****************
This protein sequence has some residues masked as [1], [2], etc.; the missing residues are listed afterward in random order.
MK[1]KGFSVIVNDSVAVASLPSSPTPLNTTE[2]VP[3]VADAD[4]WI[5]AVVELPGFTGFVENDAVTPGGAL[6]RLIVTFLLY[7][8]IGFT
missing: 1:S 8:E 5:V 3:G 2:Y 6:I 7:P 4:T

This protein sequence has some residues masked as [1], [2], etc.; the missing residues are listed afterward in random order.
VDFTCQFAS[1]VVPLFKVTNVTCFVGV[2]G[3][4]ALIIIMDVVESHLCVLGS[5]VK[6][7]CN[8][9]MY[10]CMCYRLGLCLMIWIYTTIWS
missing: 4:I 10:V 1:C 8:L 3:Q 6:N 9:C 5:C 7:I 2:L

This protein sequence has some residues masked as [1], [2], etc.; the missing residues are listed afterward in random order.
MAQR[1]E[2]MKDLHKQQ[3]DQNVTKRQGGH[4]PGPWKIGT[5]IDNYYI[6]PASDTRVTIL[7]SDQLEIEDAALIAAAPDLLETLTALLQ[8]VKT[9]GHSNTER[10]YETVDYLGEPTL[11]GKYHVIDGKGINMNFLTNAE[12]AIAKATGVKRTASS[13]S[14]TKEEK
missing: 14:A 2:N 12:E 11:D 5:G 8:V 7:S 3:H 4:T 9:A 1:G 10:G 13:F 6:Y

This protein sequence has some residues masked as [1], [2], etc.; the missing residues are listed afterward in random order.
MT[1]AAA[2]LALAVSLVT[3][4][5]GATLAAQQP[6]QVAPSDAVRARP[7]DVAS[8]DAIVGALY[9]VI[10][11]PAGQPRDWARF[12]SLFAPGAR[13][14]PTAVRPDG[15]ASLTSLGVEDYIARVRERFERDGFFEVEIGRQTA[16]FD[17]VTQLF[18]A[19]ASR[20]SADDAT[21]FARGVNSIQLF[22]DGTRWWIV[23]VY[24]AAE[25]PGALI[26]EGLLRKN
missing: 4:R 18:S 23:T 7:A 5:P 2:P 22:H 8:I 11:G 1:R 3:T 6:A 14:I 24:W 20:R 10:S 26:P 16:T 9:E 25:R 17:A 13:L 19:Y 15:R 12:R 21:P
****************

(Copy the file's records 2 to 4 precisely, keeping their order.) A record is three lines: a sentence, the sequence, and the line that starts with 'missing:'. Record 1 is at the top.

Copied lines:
This protein sequence has some residues masked as [1], [2], etc.; the missing residues are listed afterward in random order.
VDFTCQFAS[1]VVPLFKVTNVTCFVGV[2]G[3][4]ALIIIMDVVESHLCVLGS[5]VK[6][7]CN[8][9]MY[10]CMCYRLGLCLMIWIYTTIWS
missing: 4:I 10:V 1:C 8:L 3:Q 6:N 9:C 5:C 7:I 2:L

This protein sequence has some residues masked as [1], [2], etc.; the missing residues are listed afterward in random order.
MAQR[1]E[2]MKDLHKQQ[3]DQNVTKRQGGH[4]PGPWKIGT[5]IDNYYI[6]PASDTRVTIL[7]SDQLEIEDAALIAAAPDLLETLTALLQ[8]VKT[9]GHSNTER[10]YETVDYLGEPTL[11]GKYHVIDGKGINMNFLTNAE[12]AIAKATGVKRTASS[13]S[14]TKEEK
missing: 14:A 2:N 12:E 11:D 5:G 8:V 7:S 3:H 4:T 9:A 1:G 10:G 13:F 6:Y

This protein sequence has some residues masked as [1], [2], etc.; the missing residues are listed afterward in random order.
MT[1]AAA[2]LALAVSLVT[3][4][5]GATLAAQQP[6]QVAPSDAVRARP[7]DVAS[8]DAIVGALY[9]VI[10][11]PAGQPRDWARF[12]SLFAPGAR[13][14]PTAVRPDG[15]ASLTSLGVEDYIARVRERFERDGFFEVEIGRQTA[16]FD[17]VTQLF[18]A[19]ASR[20]SADDAT[21]FARGVNSIQLF[22]DGTRWWIV[23]VY[24]AAE[25]PGALI[26]EGLLRKN
missing: 4:R 18:S 23:T 7:A 5:P 2:P 22:H 8:I 11:G 1:R 3:T 6:A 14:I 24:W 20:R 10:S 26:P 16:T 9:E 25:R 17:A 13:L 19:Y 15:R 12:R 21:P